Voters in the southern German heartland of Bavaria dealt a stinging blow Sunday to Chancellor Angela Merkel’s conservative allies, humbling a party that has governed for decades while boosting either political flank in an election defined by polarized opinions about immigration. The dramatic loss of support for the Christian Social Union (CSU), sister party to Merkel’s Christian Democratic Union (CDU), scrambled politics in a region that has been one of the most politically stable in Europe. Votes for the Bavarian state parliament have rarely been competitive in modern lifetimes, with the CSU crafting a “laptops to lederhosen” approach that coupled its support for high-tech industry with its embrace of traditional culture. For decades, the CSU came as close as Western Europe gets to a state party.
That changed Sunday, with voters in the affluent region defecting en masse and redistributing their support to both ends of the political spectrum. The result won’t end the CSU’s 61-year streak in power, but it forces the party to bargain for partners. And it will almost certainly add to the strain on an already beleaguered Merkel, whose other coalition partner, the center-left Social Democratic Party (SPD), was also punished Sunday. The combined share of the vote won by the SPD and CSU was down more than 20 percent since the last election, in 2013.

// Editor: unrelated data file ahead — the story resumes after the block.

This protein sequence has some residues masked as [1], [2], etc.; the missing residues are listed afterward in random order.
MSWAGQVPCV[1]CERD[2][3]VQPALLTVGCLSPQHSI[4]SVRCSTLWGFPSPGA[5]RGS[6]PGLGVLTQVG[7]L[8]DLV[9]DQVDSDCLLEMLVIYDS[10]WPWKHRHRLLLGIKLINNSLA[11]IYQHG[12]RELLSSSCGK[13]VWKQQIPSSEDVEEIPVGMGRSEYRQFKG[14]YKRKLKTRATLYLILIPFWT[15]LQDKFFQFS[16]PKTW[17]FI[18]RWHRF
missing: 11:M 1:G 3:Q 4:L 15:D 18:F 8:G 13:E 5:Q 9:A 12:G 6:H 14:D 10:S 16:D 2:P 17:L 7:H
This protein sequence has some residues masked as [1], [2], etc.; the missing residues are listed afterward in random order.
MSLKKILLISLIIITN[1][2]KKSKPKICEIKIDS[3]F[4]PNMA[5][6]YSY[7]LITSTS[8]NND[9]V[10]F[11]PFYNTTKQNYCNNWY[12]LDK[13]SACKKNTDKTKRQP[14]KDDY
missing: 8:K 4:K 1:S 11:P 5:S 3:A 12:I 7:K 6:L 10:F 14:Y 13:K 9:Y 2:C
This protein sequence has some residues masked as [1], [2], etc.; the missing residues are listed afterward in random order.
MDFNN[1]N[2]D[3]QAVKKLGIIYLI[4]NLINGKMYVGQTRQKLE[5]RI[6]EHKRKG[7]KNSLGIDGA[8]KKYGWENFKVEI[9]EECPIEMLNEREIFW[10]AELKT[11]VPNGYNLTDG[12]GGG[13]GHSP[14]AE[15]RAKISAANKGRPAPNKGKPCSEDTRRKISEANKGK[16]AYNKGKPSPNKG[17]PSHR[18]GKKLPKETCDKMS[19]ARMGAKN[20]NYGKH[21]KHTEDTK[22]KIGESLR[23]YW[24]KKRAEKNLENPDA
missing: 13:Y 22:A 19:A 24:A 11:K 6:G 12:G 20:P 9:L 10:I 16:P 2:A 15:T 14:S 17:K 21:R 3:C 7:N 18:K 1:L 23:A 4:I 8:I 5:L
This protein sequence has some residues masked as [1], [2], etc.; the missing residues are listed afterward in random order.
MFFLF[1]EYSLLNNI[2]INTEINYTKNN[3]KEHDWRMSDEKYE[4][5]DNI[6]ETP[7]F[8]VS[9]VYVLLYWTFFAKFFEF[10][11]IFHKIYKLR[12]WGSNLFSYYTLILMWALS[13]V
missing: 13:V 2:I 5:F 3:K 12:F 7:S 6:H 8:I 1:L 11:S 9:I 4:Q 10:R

“It’s an earthquake,” said Thomas Kleine-Brockhoff, who leads the German Marshall Fund’s office in Berlin. “People are dissatisfied with this so-called grand coalition. This is not the way they want things.”
The results showed the CSU falling from nearly half the vote five years ago to 37.2 percent. The Green Party surged to second place, with 17.5 percent, and the far-right Alternative for Germany is set to enter the Bavarian parliament for the first time, with 10.2 percent.